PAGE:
[After Snowden] I found it on an enormous scale. The one that blows me away every time is the FBI saying, “We’ve only used this business records authority under the Patriot Act 21 times this year.” They don’t mention that with two of those, you got a trillion phone records.

I am still always shocked when government officials actually flat out lie to my face. I haven’t lost that innocence. But I don’t like to believe it. And I’m pissed off about it.

Snowden book cover
Memoir of a whistleblower.

MORLEY: You record in some detail your conversations with people who are initially very hostile and then sort of warmed up a little bit. I’m thinking of people like [former admiral] William McRaven and [former NSA director] James Clapper. Did they learn something from your coverage and from the whole Snowden experience?

GELLMAN:  I think they did. I think on the one hand, with time, they genuinely began to see that there was an important public debate. They saw enough had happened in Congress, or in the world of consumer marketing, in the world of public opinion, that they realized they had fallen down on the job of explaining themselves, that they had assumed power to act on our behalf, an agency that we hadn’t authorized. And they realized that was a problem for them.

The military is very big on hearts and minds. And it’s a kind of parallel here in the national security establishment. They realized that they had lost the confidence of the American people by overstretching. They saw that as a necessary debate. They tended to say it just shouldn’t have happened the way it did. It should not have happened by this outrageous leak. Nobody was ever able to explain to me how we could have had this kind of debate without the information being put into the public domain. And they started to admit that.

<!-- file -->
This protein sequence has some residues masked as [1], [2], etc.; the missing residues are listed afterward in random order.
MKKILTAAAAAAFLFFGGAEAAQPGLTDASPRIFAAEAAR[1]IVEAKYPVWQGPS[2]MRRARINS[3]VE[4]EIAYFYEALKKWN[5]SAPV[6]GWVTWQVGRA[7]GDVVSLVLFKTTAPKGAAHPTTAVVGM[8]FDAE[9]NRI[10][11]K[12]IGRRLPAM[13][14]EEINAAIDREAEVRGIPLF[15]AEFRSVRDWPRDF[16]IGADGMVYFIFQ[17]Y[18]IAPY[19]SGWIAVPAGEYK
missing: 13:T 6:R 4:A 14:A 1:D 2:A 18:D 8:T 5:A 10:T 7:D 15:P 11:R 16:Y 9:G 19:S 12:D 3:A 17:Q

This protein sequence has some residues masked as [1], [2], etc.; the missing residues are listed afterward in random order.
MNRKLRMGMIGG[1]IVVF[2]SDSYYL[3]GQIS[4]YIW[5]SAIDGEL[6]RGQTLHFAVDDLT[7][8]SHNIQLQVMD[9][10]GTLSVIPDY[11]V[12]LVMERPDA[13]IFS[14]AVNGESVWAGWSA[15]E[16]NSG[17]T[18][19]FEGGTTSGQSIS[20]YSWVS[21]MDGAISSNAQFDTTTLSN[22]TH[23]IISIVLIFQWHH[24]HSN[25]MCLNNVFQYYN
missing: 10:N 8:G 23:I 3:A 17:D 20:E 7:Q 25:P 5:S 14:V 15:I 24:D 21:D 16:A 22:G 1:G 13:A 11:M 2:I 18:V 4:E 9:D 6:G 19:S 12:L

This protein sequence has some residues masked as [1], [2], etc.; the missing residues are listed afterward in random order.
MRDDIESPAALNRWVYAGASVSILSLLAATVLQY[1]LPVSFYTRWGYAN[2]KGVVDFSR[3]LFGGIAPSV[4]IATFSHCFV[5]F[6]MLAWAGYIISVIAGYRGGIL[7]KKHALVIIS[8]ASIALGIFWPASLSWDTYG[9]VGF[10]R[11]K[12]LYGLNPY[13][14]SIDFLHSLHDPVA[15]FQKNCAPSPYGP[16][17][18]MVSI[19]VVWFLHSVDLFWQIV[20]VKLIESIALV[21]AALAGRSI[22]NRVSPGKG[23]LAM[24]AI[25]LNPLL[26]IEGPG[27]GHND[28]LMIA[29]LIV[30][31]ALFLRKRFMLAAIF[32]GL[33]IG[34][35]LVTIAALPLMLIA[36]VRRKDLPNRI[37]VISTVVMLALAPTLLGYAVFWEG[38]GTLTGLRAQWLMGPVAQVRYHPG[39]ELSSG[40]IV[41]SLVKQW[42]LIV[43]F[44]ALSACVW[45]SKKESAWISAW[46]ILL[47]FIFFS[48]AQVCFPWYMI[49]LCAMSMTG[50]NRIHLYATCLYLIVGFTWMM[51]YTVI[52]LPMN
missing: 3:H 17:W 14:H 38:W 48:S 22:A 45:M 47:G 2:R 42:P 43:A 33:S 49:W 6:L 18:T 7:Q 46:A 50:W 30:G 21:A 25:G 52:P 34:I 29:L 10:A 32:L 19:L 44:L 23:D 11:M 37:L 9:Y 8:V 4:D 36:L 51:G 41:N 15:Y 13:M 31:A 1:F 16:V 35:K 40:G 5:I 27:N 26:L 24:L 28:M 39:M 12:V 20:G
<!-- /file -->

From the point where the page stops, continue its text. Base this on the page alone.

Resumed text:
On the other hand, there was an early emotional reaction in which I became a pariah and I was classed with Snowden, sometimes as his “accomplice” or his “agent.” Those words had meaning in law, which concerned me.

I was essentially expelled from my  observer status in the national security establishment. I had been sort of tolerated as someone who came to their conferences. I talked to them and they understood that I understood a little bit about their world, and they were happy to talk to me. And now suddenly they weren’t.

And then Trump came in, as one of them told me, “This a national emergency and you are first responders,” that the press had a role that was indispensable, to holding power accountable. They sort of got over their hurt feelings and started talking again.

MORLEY: When people told you that Snowden did enormous damage and made the case to you, were you ever persuaded by what they said?

GELLMAN. I think there’s a definitional issue, about first of all, what counts is damage. And if you say there was a loss of collection, then there are two kinds of damage that could be done.

Glenn Greenwald
Glenn Greenwald, columnist

You could be talking about Snowden blowing a technical method and adversaries correcting for that and disappearing. Of course, they’re just as likely to run to some other platform, that is also available. I mean, as Snowden said to me, NSA is a prodigiously creative factory of sources and methods. They make new ones every day, and they have to, because the world is changing constantly.

It’s impossible to doubt seriously that the Snowden revelations lost a bunch of collection on technical grounds. He disclosed too many methods. Even the stories that I wrote necessarily disclosed certain methods in the service of what I thought were greater public interest reasons.

But there’s another kind of damage, which is what happens when something comes to light, and people don’t like it. If consumers don’t like it, they demand greater privacy. If Internet companies don’t like it, they start encrypting their links. If litigants don’t like it, they  go to court. If Congress doesn’t like it, they pass the USA Freedom Act that somewhat restricts the Call Records program.

All of these things are the system working the way it should. This is not a bug. It’s a feature. The NSA is losing collection because the society has made a considered judgment, at that moment, that it shouldn’t do that stuff.

MORLEY: Were you surprised at the surveillance of yourself? You write about discovering the existence of 435 documents about you at ODNI (Office of the Director of National Intelligence) and a 76-page [Department of Homeland Security] report on every international flight that you had taken since 1983.

GELLMAN: Yeah, I was surprised, actually. I always thought it was sort of self-dramatic to imagine that you are the one they are watching. I’ve been in communication many times over the years that people who imagined that they were being watched, and they were not persuasive on that front. So it was a shock for me to find my name in the NSA archives, to find that I was named in a memo from the NSA director to the attorney general talking about ‘dangerous leaks’ that needed to be investigated.